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PL SC 412: International Political Economy (World Campus)

World Campus

Term Paper Overview

  • You will write a term paper on a relevant topic of interest to you.  The basic idea is for you to apply a theory or small set of theories to an issue in international political economy to drive predictions regarding the likely course of events over the next 5-10 or 10- 20 years. You will work on the paper in stages and be graded on your work over the course of the semester.  After submitting a rough draft, you will review another student’s paper and get peer feedback on your draft.

Term Paper Stages

1.  Research Paper Topic: You will write a short paragraph outlining the general topic of your research paper. General topics include, but are not limited to, trade relations, hegemony, the exchange rate, development and globalization. You will then describe the specific subtopic you are interested in. If, for example, your general topic is globalization, some subtopics might be sweatshops or the effect of globalization on the environment.

2.  Research Question: You will write one short paragraph that first presents your initial research question. Make sure that your research question asks what factors, variables, or conditions affect some aspect of your subtopic and focuses on cause-and-effect relationships.

  • You should avoid descriptive and prescriptive questions.  The former leads to research papers that simply describe a process or an event, while the latter results in research papers that tell us what we can or should do to change, fix, or prevent some undesirable situation.
  • For example, if your subtopic is the effect of globalization on the environment under the general topic of the globalization, an appropriate research question might be “under what conditions will countries cooperate to reduce pollution?” Inappropriate research questions might be “which states are the biggest polluters?” and “what should be done to reduce pollution?”

3.  Bibliography: You will submit a preliminary bibliography that should consist primarily of scholarly works associated with your research topic, such as books, journal articles, and other published studies that have been subjected to peer review. University presses, as well as many other reputable publishers, produce peer-reviewed books.

  • Good journals to search using JSTOR include:
    • American Political Science Review
    • American Journal of Political Science
    • International Organization
    • International Studies Quarterly
    • World Politics International
    • Journal of Political Economy
  • Your bibliography must follow the guidelines found in the American Political Science Association’s Style Manual for Political Science.  (See the Citations page of this guide for link.)

4.  Theory Overview: The reading you do will allow you to become acquainted with different theories (or "models" as they are often called) about the phenomenon that you’re interested in. Review the most prominent or compelling theories. If there are competing theories, highlight their distinguishing factors.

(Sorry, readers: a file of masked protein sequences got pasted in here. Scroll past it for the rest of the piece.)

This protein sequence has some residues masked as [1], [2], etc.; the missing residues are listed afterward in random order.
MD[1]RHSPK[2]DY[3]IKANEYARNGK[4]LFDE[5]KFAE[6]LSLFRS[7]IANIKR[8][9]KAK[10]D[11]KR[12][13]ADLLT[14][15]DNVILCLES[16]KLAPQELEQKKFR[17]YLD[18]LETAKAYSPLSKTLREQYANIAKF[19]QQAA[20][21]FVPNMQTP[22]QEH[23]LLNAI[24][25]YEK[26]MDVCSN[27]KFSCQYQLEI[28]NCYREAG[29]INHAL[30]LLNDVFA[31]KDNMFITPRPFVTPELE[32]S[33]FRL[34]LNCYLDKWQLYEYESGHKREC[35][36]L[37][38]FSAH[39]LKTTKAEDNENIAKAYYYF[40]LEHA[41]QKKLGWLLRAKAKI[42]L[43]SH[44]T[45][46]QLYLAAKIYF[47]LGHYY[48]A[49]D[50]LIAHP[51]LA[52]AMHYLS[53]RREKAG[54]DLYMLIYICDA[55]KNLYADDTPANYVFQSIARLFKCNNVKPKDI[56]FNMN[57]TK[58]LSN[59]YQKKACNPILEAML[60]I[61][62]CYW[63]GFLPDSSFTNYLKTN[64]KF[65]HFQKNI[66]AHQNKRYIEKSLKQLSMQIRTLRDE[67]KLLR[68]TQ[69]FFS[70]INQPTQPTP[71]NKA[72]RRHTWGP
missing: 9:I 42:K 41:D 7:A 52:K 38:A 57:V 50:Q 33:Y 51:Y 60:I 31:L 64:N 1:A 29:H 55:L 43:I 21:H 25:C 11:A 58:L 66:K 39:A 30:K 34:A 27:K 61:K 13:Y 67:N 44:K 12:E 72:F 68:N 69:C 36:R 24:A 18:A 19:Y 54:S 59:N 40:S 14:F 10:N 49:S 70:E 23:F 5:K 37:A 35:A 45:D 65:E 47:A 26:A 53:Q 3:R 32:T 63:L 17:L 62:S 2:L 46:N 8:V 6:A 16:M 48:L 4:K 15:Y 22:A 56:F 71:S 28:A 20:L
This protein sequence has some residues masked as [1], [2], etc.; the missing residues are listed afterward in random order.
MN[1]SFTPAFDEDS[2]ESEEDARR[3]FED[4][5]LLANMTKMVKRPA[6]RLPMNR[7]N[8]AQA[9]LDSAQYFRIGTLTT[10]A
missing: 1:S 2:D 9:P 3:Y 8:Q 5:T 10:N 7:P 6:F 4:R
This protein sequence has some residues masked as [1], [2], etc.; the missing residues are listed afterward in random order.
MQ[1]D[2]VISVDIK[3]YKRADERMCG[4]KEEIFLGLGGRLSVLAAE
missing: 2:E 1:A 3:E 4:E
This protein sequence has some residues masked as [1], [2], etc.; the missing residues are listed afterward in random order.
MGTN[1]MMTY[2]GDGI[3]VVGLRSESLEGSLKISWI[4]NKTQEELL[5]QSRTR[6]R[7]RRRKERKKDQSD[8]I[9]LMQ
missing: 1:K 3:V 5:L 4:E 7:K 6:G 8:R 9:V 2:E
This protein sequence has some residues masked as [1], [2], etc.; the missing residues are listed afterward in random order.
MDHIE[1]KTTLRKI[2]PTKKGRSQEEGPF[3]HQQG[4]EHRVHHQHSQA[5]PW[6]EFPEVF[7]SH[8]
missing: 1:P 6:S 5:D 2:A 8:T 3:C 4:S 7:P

5.  Thesis Statement: You will write one or two sentences that represent your thesis statement. This thesis statement should be a concise summary of your research paper’s argument or analysis. In other words, the thesis statement summarizes your findings, your predictions and your argument. It is “the punch line” of your paper and what follows fills out and supports this statement.

6.  Detailed Outline: You will provide a detailed outline of the various sections of your research paper. These sections may include, but are not limited to, the introduction (including your thesis statement), theory review, analysis, and conclusions.

7.  Rough Draft: You will submit a rough draft of your research paper for peer review. This draft does not have to be perfect. It simply represents your first attempt to put your thoughts in final form. However, the more work you put into this rough draft, the more likely it is that you will receive useful feedback from the peer review. You will get full credit for submitting the draft. (I will not be grading content at this point.) If you do not submit the rough draft you WILL NOT get any credit for completing a peer review.

8.  Peer Review:  You will provide constructive feedback on one classmate’s rough draft.  Using track changes and the insertion of comments, offer as much constructive criticism on your classmate’s paper as possible.  Constructive criticism is criticism that is intended to improve the paper and often identifies solutions to problems in a positive and productive way.  You might want to think about this peer review as a valuable opportunity to improve your own writing; as you edit and comment upon your classmate's work, you might discover things that you should or should not do in future essays and research papers. You will not get credit for this portion if you do not submit a rough draft yourself.

9.  Final Paper: Your final paper must be between 6-8 pages in length, double-spaced with 12-point Times New Roman font and 1-inch margins. Your paper must also include proper parenthetical citations and bibliography, following the guidelines found in the American Political Science Association’s Style Manual for Political Science.  (See the Citations page of this guide for link.)  Please upload your paper in Word (or Pages), not pdf.